I don’t recall that he ever actually got me as we raced toward the swinging gate that kept livestock off Grandpa and Grandma’s lawn. But he did eventually get Grandma herself, inflicting a painful gash in her shin. And thus ended our family’s turkey-raising tradition — until decades later when it was revived by my big brother, Greg.

During the Great Depression, raising turkeys to sell was a welcome source of income for many ranch families, including ours, with women nurturing their gobbler and his harem through predator-infested winters. Come spring, or what passes for it in the mountains, these hens with wild genetic instincts tried slipping away to make feral nests in the willow thickets — Easter treats for every passing coyote and bull snake. In one of my favorite images, Mom recalled seeing a giant old snake in the pasture with four or five turkey eggs bloating his ribcage, looking like a multi-knobbed barbell.

After they hatched, those turkey jakes and jennys that didn’t vacantly wander off into waiting jaws or drown in irrigation ditches would be pampered until feasting season, when sharp axes put a cap on poultry capers. Maybe the one that later hunted me was out to avenge this annual turkey Armageddon.

Loading their delicious cargoes in rickety old wagons, ranch families set off for the scales in our little town. As the train waiting to take the turkeys east to the city gathered steam at the depot, excited grownups and children hurried to the bank to exchange checks for cash. “Mom squirreled away what she could for what few presents we got,” my uncle recalled, with the bulk of the proceeds going toward that bane of rural life, property taxes.

Someone recently made the interesting observation that our maternal grandmas literally create each of us. The daughters they bear carry inside themselves all the eggs they will ever possess, including the ones that eventually become you and me. Grandma is part of who I am. She lives on in all her grateful grandchildren.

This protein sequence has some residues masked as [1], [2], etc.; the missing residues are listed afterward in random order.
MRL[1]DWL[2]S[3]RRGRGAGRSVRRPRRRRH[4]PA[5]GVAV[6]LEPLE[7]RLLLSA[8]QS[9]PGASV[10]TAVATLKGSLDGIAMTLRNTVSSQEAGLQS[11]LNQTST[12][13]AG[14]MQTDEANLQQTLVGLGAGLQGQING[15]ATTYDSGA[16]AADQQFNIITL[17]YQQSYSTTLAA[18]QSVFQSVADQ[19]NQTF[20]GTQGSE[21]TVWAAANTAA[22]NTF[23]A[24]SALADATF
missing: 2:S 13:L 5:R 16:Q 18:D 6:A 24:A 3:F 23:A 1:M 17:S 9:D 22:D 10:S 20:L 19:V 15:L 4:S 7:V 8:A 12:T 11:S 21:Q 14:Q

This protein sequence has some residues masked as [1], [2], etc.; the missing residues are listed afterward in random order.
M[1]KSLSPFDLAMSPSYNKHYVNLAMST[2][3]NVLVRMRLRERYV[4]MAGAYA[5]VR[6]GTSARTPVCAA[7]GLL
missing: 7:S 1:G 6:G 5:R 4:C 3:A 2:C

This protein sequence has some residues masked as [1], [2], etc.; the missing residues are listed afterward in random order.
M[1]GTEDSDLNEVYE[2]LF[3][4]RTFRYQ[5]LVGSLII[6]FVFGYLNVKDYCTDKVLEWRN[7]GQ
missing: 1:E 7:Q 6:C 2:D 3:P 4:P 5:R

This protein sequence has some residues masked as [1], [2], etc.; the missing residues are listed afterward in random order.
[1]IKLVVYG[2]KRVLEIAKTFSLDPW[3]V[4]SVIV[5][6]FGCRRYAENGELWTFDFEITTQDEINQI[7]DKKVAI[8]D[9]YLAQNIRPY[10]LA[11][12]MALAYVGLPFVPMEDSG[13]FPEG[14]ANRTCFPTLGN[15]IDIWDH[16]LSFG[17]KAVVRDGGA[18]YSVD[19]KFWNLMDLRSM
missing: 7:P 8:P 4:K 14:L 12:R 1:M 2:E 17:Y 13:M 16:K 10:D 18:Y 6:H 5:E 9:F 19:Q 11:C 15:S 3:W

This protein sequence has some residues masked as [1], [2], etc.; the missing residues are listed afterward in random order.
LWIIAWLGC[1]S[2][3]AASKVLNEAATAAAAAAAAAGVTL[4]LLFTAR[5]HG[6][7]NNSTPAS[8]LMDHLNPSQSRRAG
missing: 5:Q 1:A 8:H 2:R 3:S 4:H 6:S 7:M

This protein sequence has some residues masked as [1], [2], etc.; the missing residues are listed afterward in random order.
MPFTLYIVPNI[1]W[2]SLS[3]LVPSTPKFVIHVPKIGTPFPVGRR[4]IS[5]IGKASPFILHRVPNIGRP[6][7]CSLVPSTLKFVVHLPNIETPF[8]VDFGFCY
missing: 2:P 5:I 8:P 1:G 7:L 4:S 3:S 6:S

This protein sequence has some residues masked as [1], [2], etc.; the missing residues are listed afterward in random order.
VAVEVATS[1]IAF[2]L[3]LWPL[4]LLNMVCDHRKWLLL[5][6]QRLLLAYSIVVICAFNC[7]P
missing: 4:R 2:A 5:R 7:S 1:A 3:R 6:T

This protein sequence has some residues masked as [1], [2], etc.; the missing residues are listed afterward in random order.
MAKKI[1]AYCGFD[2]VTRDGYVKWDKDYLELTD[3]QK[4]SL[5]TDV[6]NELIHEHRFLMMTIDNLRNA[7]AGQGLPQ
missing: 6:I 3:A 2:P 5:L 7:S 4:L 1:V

I revere all the hard toil and worried nights that went into raising those darned turkeys, tangible evidence of love that crosses generational boundaries.

Bush, long may he live

As I said, my brother revived our turkey-raising tradition.

His once bright red hair now snow white, and proudly sporting an enormous beard, Greg has to avoid malls at Christmastime to keep from being mistaken as a for-hire Santa — or maybe even the real thing.

Greg and a turkey

Greg Winters has always been fond of family turkeys, and revived the tradition of raising them ‚ though as pets rather than food.

Bighearted as the jolly old elf, he went into turkey husbandry with the realization that butchering time would be hard to face. So he named his turkeys after politicians he disliked, figuring that might make the bloody task a little easier. No such luck. They all became pets despite their names and lived out natural lives — at least the ones the foxes didn’t get.

Asking about it last week, he told me, “I were to get another turkey I will name it Nunes or Gymnasium Jordan. I should have no problem butchering them. As far as the other turkeys, we had George Bush, Cheney, Condoleezza Rice and Donald Rumsfeld.”

I think it was Bush who lived longest, tottering around with 10 pounds of turkey aboard spindly arthritic drumsticks. It seems modern hybrid turkeys aren’t really designed to live more than a few months. Bush, the Methushael of his race, was a kindly old turkey to the end, and never bullied any little boys.